The U.S. standard railroad gauge (distance between the rails) is 4 feet, 8.5 inches. That's an exceedingly odd number.
Why was that gauge used?
Because that's the way they built them in England, and English expatriates built the U.S. railroads.
Why did the English build them like that?
Because the first rail lines were built by the same people who built the pre-railroad tramways, and that's the gauge they used.
Why did they use that gauge then?
Because the people who built the tramways used the same jigs and tools that they used for building wagons, which used that wheel spacing.
OK! Why did the wagons have that particular odd wheel spacing?
Well, if they tried to use any other spacing, the wagon wheels would break on some of the old, long distance roads in England, because that's the spacing of the wheel ruts.
So who built those old rutted roads?
Imperial Rome built the first long distance roads in Europe (and England) for their legions. The roads have been used ever since.
And the ruts in the roads?
Roman war chariots formed the initial ruts, which everyone else had to match for fear of destroying their wagon wheels. Since the chariots were made for Imperial Rome, they were all alike in the matter of wheel spacing.
The United States standard railroad gauge of 4 feet, 8.5 inches is derived from the original specifications for an Imperial Roman war chariot. And bureaucracies live forever.
So the next time you are handed a spec and told we have always done it that way and wonder what horse's behind camp up with that, you may be exactly right, because the Imperial Roman war chariots were made just wide enough to accommodate the back ends of two war horses.
Now the twist to the story...
When you saw a Space Shuttle sitting on its launch pad, there were two big booster rockets attached to the sides of the main fuel tank. These were solid rocket boosters, or SRBs. The SRBs were made by Thiokol at their factory in Utah. The engineers who designed the SRBs would have preferred to make them a bit fatter, but the SRBs had to be shipped by train from the factory to the launch site.
The railroad line from the factory happens to run through a tunnel in the mountains. The SRBs had to fit through that tunnel. The tunnel is slightly wider than the railroad track, and the railroad track, as you now know, is about as wide as the width of a horse's behind.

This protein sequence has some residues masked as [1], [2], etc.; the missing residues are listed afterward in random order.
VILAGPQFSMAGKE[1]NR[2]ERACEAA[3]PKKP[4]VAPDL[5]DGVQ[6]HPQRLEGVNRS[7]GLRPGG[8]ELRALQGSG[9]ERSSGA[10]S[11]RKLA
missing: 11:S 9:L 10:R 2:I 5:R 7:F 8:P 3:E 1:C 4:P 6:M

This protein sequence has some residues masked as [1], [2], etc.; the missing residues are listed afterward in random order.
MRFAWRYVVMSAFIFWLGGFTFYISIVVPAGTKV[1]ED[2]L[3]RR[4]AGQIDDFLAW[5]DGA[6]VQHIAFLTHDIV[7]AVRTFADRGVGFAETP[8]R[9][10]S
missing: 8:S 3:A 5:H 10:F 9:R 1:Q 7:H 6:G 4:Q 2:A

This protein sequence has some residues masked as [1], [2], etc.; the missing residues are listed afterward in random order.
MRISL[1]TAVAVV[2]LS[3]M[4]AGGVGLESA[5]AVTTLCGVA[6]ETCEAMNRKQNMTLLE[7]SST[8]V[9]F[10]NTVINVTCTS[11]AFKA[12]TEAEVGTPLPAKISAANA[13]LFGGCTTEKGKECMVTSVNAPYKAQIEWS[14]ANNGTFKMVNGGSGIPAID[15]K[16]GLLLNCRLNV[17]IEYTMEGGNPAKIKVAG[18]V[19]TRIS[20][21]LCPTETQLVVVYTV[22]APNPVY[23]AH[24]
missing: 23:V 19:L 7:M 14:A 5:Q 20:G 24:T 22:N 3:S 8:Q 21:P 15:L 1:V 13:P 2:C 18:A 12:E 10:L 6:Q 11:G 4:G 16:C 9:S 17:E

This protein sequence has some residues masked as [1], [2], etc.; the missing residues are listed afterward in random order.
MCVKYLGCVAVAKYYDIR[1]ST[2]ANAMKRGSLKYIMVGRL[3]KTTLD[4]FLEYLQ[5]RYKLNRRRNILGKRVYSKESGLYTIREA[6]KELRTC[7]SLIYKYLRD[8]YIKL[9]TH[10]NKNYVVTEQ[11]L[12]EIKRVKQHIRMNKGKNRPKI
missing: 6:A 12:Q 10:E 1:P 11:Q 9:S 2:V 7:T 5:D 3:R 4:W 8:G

Vision. Do you have a Vision? Can you see beyond the simple and sometimes challenging circumstances and why you are doing what you are doing?
SEEING GOD'S 'BIG PICTURE'!
Isn't it funny how some things seems so strange how they 'come about' and yet God has a perfect plan all along, even hundreds of years before? We seem to forget the bigger picture when we are in the parental war trenches and all we can focus on is getting through our child's next challenge.
God's Vision for your future, and the future of your children is amazing. Though struggles mount and we are bombarded by the evils of this world we have a Big God with a Big Plan, Jesus. 'It is done'. 2000 years ago, God finished it, and redeemed us all. God created us for this perfect time in history. Everything we do, say, and think today impacts our tomorrow. What we teach our children impacts their tomorrows.
Are we enabling their sin because we are afraid of 'the battle" or are we standing with them in the trenches to teach them how to govern their selfish desiresand LIVE for the One and Only?
Are we standing with them as they learn to become the godly men and women they are destined to become or are we throwing them to the wolves and saying "it's time for you to figure it out"?
Enter through the narrow gate; for wide is the gate and spacious and broad is the way that leads away to destruction, and many are those who are entering through it. But the gate is narrow (contracted by pressure) and the way is straitened and compressed that leads away to life, and few are those who find it. ~Matthew 7:13-14
What seed of vision have you planted in your children today?
And the LORD answered me, and said, Write the vision,
and make it plain on tables, that he may run that reads it. ~Habakkuk 2:2
"See the Big Picture. Nothing is ever as it first appears. Pain passes. Adversity passes. Look beyond your current hardships. Something incredible is being produced. The resurrection followed the crucifixion. Promotion follows adversity. So, get your eyes on the bigger picture." ~Mike Murdock